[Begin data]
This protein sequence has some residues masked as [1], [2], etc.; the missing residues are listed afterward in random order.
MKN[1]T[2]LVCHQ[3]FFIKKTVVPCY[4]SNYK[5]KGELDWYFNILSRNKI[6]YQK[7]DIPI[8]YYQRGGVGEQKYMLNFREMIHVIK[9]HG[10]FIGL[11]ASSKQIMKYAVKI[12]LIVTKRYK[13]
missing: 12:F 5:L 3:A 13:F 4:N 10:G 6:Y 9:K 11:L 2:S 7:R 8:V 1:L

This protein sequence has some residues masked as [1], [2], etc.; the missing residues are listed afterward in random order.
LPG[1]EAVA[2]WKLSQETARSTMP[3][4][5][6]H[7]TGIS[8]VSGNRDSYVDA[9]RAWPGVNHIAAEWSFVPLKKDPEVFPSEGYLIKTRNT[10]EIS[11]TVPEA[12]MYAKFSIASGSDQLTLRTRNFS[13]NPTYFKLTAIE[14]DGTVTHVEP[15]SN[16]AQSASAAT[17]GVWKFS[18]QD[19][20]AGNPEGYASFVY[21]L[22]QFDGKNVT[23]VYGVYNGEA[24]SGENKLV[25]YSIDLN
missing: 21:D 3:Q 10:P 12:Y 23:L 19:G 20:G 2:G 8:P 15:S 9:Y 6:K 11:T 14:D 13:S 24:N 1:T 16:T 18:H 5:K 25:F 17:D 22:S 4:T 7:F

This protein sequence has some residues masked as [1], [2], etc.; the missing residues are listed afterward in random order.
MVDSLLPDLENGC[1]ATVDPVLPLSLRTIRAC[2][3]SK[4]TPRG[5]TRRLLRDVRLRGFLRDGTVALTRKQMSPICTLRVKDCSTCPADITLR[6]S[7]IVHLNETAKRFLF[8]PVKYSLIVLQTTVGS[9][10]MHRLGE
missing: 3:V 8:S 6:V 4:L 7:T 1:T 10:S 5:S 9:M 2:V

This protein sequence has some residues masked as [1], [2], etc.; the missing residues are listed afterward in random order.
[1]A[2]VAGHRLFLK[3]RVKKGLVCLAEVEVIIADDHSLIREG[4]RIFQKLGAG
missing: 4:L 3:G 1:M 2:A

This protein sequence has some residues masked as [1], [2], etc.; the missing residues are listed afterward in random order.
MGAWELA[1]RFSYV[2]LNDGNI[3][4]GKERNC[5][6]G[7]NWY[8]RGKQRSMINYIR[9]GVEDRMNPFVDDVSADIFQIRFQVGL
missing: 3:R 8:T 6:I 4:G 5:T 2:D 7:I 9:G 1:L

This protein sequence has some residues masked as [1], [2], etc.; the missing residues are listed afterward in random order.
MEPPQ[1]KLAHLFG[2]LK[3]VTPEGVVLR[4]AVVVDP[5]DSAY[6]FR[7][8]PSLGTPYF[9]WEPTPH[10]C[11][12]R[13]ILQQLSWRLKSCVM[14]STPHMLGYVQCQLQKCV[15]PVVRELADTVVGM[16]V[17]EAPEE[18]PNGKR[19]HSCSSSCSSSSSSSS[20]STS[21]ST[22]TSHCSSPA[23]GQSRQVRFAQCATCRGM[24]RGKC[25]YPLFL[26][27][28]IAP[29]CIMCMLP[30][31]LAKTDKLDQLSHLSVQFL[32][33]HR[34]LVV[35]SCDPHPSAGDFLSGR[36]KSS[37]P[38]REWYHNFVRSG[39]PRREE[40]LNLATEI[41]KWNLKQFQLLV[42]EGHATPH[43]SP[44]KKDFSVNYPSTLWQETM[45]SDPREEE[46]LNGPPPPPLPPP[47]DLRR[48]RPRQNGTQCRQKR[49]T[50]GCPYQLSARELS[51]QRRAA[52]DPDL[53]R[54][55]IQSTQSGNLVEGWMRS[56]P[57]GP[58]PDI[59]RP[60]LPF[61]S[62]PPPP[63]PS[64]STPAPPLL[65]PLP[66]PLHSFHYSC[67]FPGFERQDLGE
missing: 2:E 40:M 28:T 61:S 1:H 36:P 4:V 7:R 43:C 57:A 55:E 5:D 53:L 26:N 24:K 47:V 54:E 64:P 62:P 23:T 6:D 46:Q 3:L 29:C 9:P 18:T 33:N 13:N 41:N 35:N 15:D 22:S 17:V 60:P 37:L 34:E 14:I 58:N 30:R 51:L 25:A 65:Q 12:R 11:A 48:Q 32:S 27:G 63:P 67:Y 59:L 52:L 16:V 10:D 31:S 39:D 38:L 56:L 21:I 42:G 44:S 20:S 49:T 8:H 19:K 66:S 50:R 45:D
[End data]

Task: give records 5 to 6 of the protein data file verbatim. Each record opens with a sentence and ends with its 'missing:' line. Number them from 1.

This protein sequence has some residues masked as [1], [2], etc.; the missing residues are listed afterward in random order.
MGAWELA[1]RFSYV[2]LNDGNI[3][4]GKERNC[5][6]G[7]NWY[8]RGKQRSMINYIR[9]GVEDRMNPFVDDVSADIFQIRFQVGL
missing: 3:R 8:T 6:I 4:G 5:T 2:D 7:I 9:G 1:L

This protein sequence has some residues masked as [1], [2], etc.; the missing residues are listed afterward in random order.
MEPPQ[1]KLAHLFG[2]LK[3]VTPEGVVLR[4]AVVVDP[5]DSAY[6]FR[7][8]PSLGTPYF[9]WEPTPH[10]C[11][12]R[13]ILQQLSWRLKSCVM[14]STPHMLGYVQCQLQKCV[15]PVVRELADTVVGM[16]V[17]EAPEE[18]PNGKR[19]HSCSSSCSSSSSSSS[20]STS[21]ST[22]TSHCSSPA[23]GQSRQVRFAQCATCRGM[24]RGKC[25]YPLFL[26][27][28]IAP[29]CIMCMLP[30][31]LAKTDKLDQLSHLSVQFL[32][33]HR[34]LVV[35]SCDPHPSAGDFLSGR[36]KSS[37]P[38]REWYHNFVRSG[39]PRREE[40]LNLATEI[41]KWNLKQFQLLV[42]EGHATPH[43]SP[44]KKDFSVNYPSTLWQETM[45]SDPREEE[46]LNGPPPPPLPPP[47]DLRR[48]RPRQNGTQCRQKR[49]T[50]GCPYQLSARELS[51]QRRAA[52]DPDL[53]R[54][55]IQSTQSGNLVEGWMRS[56]P[57]GP[58]PDI[59]RP[60]LPF[61]S[62]PPPP[63]PS[64]STPAPPLL[65]PLP[66]PLHSFHYSC[67]FPGFERQDLGE
missing: 2:E 40:M 28:T 61:S 1:H 36:P 4:V 7:R 43:C 57:A 55:E 5:D 53:L 26:N 24:K 47:V 54:E 64:P 62:P 23:T 6:D 46:Q 3:L 29:C 9:P 18:T 33:N 13:N 41:N 35:N 15:D 22:S 17:V 60:P 37:L 34:E 14:I 58:N 30:R 51:L 25:A 65:Q 12:R 11:A 48:Q 32:S 27:G 63:P 67:Y 59:L 52:L 16:V 10:D 31:S 39:D 38:L 56:L 21:I 42:G 44:S 20:S 49:T 8:H 19:K 66:S 50:R 45:D